Keywords: Grinding; Carbon doping; Carbonate species; Solid–liquid reaction; TiO2 photo-catalyst;

Modification of the photocatalytic activity of Pd/TiO2 and Zn/TiO2 systems through different oxidative and reductive calcination treatments by M.A. Aramendía; V. Borau; J.C. Colmenares; A. Marinas; J.M. Marinas; J.A. Navío; F.J. Urbano (88-97).
Two different solids consisting of Pd or Zn-containing titania systems (metal/titanium nominal ratio of 1%) were submitted to diverse oxidative and reductive calcination treatments and tested for gas-phase selective photooxidation of 2-propanol. As regards the Pd system, reduction at low temperature (≤500 °C) resulted in a gradual increase in catalytic activity which was ascribed to the gradual reduction of bulk palladium to Pd0. Thermal treatment of the system at high temperature (850 °C) in static air, air flow or hydrogen flow led to a decrease in activity as the result of the sharp decrease in surface area. Nevertheless, those systems containing Pd0 only were more active than the one consisting of Pd + PdO. Finally, Pd-system overcame Pd migration to the surface on reduction at 850 °C which resulted in a significant increase in selectivity to acetone up to 97% for a time on stream of 5 h. As regards the Zn-containing system, none of the applied treatments resulted in improvement in photocatalytic activity. It seems that the most favourable situation for photocatalysis is that on which Zn atoms are substituting titanium ones in the lattice, whereas segregation of Zn to form small ZnO clusters is especially detrimental to activity.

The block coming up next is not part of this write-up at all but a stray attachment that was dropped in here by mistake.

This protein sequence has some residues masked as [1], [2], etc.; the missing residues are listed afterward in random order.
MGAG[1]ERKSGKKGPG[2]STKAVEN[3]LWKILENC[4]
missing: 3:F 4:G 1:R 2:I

Keywords: Photocatalysis; Selective photooxidation; Titania-based catalysts; Paladium-doped catalyst; Zinc-doped catalyst; 2-Propanol; Strong metal-support interaction (SMSI) effect;

Effects of CeO2 addition on Ni/Al2O3 catalysts for the reaction of ammonia decomposition to hydrogen by Weiqing Zheng; Jian Zhang; Qingjie Ge; Hengyong Xu; Wenzhao Li (98-105).
Effects of CeO2 addition on the catalytic performance of Ni/Al2O3 catalysts for ammonia decomposition to hydrogen were investigated by activity studies and some physico-chemical methods like N2-adsorption/-desorption, H2-chemisorption, X-ray diffraction (XRD), H2 temperature-programmed reduction (H2-TPR) and NH3 temperature-programmed surface reduction (NH3-TPSR). The results showed that the addition of CeO2 greatly improved the catalytic activity and stability of Ni/Al2O3 catalysts for ammonia decomposition to CO x -free hydrogen. 98.3% NH3 conversion and 32.9 mmol/(min gcat) H2 formation rate were achieved over CeO2 promoted Ni/Al2O3 catalyst at 823 K and 30 000 ml/(h gcat) NH3 space velocity. The characterization results indicate that the addition of CeO2 enlarged the catalyst pores, moderated the interaction between Ni and alumnia, suppressed Ni0 crystallites from sintering, and improved the recombinative desorption of N adatoms from the Ni0 surface.